It was supposed to be the naughty, cool, cutting-edge new text messaging app that took the market and youth culture by storm. “Blindspot,” with its jaunty logo - a pirate emoticon winking and smirking with its tongue out - debuted last month, boasting glitzy investors like Nicki Minaj, David Guetta, will.i.am and Roman Abramovich in the company backing it - the Shellanoo Group, and a founder, Dor Refaeli, who is the brother of high-profile supermodel Bar Refaeli.
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But the app has hit massive opposition by angry young people, worried parents and crusading politicians in its first rollout in Israel. They find the “wacky anonymous messaging app” and its pirate smiley more dangerous than cute, and argue that that the app’s selling point - the ability to send anonymous texts - intensifies the high-tech bullying that has driven children and teens to committing suicide.
The controversy made it to the Knesset this week, with MKs Michal Rozin and Aliza Lavie decrying it at a session of the parliament’s Science subcommittee on Monday. After reading an anti-Blindspot letter from a young person who had suffered from Internet bullying, Rozin declared “People with technological knowhow chase profits and our sons and daughters pay the price. Enough!” She stated that “the unbridled greed of the owners is fueling bullying and pain.”
A viral video circulating on Israeli social media features a sad family spading dirt into a grave - then revealing a coffin adorned with the sign of the campaign against the app - the trademark emoticon frowning and sad - sending the message that it is the Blindspot that deserves to be buried - not their kids.
With established social media platforms like Facebook demanding identification and accountability, and WhatsApp and texting displaying the numbers of message-senders, those who want to communicate behind a veil of anonymity make for a tempting market.
Before Blindspot, the popular messaging platform Snapchat initially raised eyebrows by allowing messages and images to disappear shortly after they were sent, leaving those who sent them unaccountable. Blindspot is part of a new wave that represents the next step in the ability to remain anonymous and unaccountable - allowing users to send text and images to any phone without any clue as to the sender.
The app’s marketing campaign makes it all sound fabulous and fun: “Don’t you ever wish you could say what’s on your mind without everyone knowing it was you? Now you can send one-on-one messages to your friends, your crush, or anyone on your contact list without them knowing it’s you. The playful app lets you flirt, play pranks, or tell secrets without revealing your identity until you’re ready.
Thanks to BLINDSPOT, things are about to get interesting.”
But instead of getting interesting, they have gotten ugly. Complaints about the app online began to appear in Israeli social media shortly after its launch: school-aged children and teens were using Blindspot to send insulting messages calling each other “a slut who should close her legs” or “the smelliest kid in the class” without being identified. One Facebook user reported that his sister has been afraid to go to school after receiving rape threats via Blindspot.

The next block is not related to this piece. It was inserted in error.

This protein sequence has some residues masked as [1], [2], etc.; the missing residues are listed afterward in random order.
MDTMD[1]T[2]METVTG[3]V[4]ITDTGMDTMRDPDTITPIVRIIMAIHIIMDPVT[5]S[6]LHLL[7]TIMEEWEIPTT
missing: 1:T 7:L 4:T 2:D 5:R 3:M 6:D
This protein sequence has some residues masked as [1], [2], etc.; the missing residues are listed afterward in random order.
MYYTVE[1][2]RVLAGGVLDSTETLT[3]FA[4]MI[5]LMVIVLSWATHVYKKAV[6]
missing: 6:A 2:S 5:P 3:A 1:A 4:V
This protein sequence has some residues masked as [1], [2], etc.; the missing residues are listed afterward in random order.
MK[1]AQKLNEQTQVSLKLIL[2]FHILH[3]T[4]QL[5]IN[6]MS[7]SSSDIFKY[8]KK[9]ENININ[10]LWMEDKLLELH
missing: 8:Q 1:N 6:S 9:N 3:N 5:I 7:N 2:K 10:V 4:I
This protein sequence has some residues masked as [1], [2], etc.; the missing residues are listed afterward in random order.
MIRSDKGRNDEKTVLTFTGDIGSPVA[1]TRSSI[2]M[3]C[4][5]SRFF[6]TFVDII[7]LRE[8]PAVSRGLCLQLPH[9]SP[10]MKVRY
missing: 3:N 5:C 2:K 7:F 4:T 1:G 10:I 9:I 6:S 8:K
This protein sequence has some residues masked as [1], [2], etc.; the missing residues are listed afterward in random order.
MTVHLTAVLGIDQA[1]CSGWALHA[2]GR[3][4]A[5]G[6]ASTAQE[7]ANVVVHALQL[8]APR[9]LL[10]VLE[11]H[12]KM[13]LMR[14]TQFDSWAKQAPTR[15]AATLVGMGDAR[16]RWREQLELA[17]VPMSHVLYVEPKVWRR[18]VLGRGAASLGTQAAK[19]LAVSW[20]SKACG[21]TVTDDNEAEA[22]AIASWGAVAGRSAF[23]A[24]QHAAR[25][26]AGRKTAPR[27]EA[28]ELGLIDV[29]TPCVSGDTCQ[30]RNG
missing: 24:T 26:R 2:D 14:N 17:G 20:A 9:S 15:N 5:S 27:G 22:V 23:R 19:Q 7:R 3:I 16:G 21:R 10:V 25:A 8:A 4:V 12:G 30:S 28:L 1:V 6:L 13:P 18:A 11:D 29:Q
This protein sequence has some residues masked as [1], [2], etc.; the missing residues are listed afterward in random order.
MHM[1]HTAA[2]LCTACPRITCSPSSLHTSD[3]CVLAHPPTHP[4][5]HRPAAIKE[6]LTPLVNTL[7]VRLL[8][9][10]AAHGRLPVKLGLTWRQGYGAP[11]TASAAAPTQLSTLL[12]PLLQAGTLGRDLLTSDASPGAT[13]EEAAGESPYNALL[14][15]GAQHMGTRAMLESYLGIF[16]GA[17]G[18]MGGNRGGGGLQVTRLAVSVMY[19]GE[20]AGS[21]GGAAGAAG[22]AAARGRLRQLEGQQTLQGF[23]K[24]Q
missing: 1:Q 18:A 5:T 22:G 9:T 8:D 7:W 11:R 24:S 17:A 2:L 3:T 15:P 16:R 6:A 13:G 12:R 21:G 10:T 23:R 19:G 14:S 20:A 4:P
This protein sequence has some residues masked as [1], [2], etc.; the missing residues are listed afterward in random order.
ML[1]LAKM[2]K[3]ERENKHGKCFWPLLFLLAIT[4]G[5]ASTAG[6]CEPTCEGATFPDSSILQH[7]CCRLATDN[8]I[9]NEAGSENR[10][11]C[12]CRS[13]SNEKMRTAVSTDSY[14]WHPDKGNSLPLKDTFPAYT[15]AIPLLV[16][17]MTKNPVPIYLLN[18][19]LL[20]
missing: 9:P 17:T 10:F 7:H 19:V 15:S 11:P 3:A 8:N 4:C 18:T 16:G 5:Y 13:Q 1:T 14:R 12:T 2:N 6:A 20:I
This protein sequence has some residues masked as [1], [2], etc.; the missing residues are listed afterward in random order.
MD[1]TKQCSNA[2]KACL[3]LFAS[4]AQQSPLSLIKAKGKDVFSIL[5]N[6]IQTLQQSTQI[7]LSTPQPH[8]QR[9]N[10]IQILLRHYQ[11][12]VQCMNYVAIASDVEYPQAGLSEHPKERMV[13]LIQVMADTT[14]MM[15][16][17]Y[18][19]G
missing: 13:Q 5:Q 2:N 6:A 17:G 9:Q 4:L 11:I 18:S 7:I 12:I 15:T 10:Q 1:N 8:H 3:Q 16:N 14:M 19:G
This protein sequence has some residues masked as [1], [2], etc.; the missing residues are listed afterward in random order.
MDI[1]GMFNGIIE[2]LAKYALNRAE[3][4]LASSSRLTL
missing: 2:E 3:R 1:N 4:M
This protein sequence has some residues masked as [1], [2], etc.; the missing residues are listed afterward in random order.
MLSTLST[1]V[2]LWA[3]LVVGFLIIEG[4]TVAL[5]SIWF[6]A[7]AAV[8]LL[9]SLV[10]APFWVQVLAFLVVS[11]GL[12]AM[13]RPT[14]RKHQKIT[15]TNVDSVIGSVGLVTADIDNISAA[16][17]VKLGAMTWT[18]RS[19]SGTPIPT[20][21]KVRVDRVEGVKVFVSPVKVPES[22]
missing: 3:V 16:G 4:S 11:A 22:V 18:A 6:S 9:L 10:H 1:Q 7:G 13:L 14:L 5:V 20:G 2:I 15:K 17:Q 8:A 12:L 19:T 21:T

Multiple Facebook pages like “Close down Blindspot App” and “I’m Boycotting Blindspot” are now devoted to decrying the app. The host of a popular Internet television show posted a diatribe against it and received more than 36,000 likes. On the Apple and Google app stores, reviews have been posted, calling it “pure evil.” The company has largely remained silent in the face of the criticism, but pointed out in response to criticism in an article in The Marker that the app contains the ability to block messages and that the messages are not public.
Most of the attacks have been directed personally at the company’s founder. “We won’t stop until Dor Rafaeli shuts this down! In the end someone will die from this!” declared one post. A journalist published Refaeli’s cell phone number, saying that “if he loves anonymous messages so much, let’s send him some and tell him what we think of him.”
What feels new and interesting - and encouraging - about the campaign against Blindspot is the fact that it is not being driven by adults trying to ruin their kids’ fun.
At least one of the groups campaigning against it are teenagers from a Herzliya high school, and other young people are active online in the pushback against it. It seems that a new generation of youths, after growing up suffering from virtual harassment themselves, seeing friends suffer from bullying on various platforms and hearing of cases where such harassment drove teens to suicide, have decided to stand up and decide where to draw the line - not leaving it to parents and teachers to police them. And so, a product that has clearly worked hard to be cool among the kids has become very uncool - so much so that young celebrities who were recruited to promote Blindspot on their social media accounts have removed their endorsements.
If the campaign to kill Blindspot is effective in shutting it down, it won’t be unprecedented. Another anonymous messaging app called Secret closed its doors last year.
Secret had proved highly profitable and popular but also extremely controversial, accused of being used to spread nasty rumors, lies, and libel. Its founder David Byttow, tired of the battles, shut the company down and destroyed all is user data, explaining that what Secret had become“does not represent the vision I had when starting the company.”
Dor Rafaeli may well be thinking the same thing about Blindspot.